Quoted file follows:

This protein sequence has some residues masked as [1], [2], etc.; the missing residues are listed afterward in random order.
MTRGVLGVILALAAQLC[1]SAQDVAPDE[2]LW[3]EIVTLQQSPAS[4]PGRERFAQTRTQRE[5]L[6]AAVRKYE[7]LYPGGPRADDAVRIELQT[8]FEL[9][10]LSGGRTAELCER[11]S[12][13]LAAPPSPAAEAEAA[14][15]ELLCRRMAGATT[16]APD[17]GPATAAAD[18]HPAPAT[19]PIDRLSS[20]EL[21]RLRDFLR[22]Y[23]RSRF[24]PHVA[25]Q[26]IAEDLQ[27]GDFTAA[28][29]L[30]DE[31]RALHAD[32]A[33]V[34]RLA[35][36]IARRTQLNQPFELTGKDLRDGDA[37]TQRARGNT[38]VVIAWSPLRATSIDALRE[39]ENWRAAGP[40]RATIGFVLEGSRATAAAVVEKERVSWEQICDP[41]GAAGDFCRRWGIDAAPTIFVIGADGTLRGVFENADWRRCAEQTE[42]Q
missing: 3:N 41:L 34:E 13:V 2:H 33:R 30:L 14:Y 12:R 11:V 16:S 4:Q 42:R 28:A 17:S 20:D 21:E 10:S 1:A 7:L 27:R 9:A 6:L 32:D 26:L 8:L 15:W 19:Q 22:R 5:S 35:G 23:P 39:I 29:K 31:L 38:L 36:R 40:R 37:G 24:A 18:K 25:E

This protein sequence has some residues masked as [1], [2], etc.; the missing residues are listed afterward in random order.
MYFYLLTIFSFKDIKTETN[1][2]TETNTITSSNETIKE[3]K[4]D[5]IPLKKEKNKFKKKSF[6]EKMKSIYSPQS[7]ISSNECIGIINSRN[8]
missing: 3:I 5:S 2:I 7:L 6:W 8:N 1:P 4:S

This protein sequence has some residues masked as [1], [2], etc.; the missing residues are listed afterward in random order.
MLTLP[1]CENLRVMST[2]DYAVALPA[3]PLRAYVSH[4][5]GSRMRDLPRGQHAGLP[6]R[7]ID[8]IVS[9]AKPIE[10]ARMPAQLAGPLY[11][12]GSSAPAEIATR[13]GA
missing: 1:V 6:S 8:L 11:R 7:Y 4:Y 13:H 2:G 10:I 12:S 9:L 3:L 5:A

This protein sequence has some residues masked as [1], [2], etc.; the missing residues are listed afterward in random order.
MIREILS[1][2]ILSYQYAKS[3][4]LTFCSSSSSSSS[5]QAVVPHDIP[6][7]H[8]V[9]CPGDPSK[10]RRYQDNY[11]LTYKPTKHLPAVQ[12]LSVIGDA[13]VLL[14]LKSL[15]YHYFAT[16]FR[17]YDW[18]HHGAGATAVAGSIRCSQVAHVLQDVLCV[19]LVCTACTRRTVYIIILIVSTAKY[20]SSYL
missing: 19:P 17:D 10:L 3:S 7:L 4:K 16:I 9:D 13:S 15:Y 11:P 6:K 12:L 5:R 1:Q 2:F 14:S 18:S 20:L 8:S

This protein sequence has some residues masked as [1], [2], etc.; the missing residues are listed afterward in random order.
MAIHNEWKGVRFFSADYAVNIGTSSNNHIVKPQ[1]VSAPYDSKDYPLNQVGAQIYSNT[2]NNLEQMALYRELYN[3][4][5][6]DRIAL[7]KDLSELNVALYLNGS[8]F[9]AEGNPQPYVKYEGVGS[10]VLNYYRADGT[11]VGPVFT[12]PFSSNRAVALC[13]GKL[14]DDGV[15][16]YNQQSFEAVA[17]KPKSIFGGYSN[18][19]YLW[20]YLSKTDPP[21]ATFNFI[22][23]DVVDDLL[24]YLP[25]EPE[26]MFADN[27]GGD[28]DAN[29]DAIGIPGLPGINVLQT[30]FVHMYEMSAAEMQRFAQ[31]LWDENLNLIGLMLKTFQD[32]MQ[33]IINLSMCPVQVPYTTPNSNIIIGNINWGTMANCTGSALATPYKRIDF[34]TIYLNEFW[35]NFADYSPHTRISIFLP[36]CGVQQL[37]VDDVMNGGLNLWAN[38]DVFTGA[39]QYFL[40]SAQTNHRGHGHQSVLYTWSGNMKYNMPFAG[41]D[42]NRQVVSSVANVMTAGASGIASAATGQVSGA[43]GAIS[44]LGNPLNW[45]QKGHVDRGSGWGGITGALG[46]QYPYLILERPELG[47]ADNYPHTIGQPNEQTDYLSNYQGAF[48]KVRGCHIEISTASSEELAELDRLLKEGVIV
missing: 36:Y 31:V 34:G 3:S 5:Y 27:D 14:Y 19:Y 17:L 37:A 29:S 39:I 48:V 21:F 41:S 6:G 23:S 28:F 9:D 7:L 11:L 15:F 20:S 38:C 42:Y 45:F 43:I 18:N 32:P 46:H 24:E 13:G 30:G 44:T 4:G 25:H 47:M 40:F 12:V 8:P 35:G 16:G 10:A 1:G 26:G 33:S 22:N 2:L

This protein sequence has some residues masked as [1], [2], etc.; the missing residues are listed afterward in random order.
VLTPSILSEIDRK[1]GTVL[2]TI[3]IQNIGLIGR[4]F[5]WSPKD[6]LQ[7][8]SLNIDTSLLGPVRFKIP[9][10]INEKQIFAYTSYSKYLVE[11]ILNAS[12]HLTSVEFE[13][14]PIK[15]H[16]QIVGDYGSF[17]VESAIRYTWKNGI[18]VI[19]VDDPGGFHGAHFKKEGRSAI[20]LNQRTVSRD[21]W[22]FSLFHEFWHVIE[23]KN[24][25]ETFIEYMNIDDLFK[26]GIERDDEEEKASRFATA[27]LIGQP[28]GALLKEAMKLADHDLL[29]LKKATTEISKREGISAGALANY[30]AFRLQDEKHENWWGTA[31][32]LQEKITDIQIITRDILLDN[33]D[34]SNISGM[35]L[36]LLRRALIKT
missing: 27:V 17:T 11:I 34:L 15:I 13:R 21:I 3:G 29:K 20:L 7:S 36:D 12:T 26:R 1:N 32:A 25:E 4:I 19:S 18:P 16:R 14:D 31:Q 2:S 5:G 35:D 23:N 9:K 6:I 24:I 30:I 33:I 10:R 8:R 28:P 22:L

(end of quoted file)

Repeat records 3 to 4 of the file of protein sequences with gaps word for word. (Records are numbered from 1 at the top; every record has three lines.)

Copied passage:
This protein sequence has some residues masked as [1], [2], etc.; the missing residues are listed afterward in random order.
MLTLP[1]CENLRVMST[2]DYAVALPA[3]PLRAYVSH[4][5]GSRMRDLPRGQHAGLP[6]R[7]ID[8]IVS[9]AKPIE[10]ARMPAQLAGPLY[11][12]GSSAPAEIATR[13]GA
missing: 1:V 6:S 8:L 11:R 7:Y 4:Y 13:H 2:G 10:I 12:S 9:L 3:L 5:A

This protein sequence has some residues masked as [1], [2], etc.; the missing residues are listed afterward in random order.
MIREILS[1][2]ILSYQYAKS[3][4]LTFCSSSSSSSS[5]QAVVPHDIP[6][7]H[8]V[9]CPGDPSK[10]RRYQDNY[11]LTYKPTKHLPAVQ[12]LSVIGDA[13]VLL[14]LKSL[15]YHYFAT[16]FR[17]YDW[18]HHGAGATAVAGSIRCSQVAHVLQDVLCV[19]LVCTACTRRTVYIIILIVSTAKY[20]SSYL
missing: 19:P 17:D 10:L 3:S 7:L 4:K 16:I 9:D 13:S 15:Y 11:P 6:K 12:L 5:R 1:Q 2:F 14:S 18:S 20:L 8:S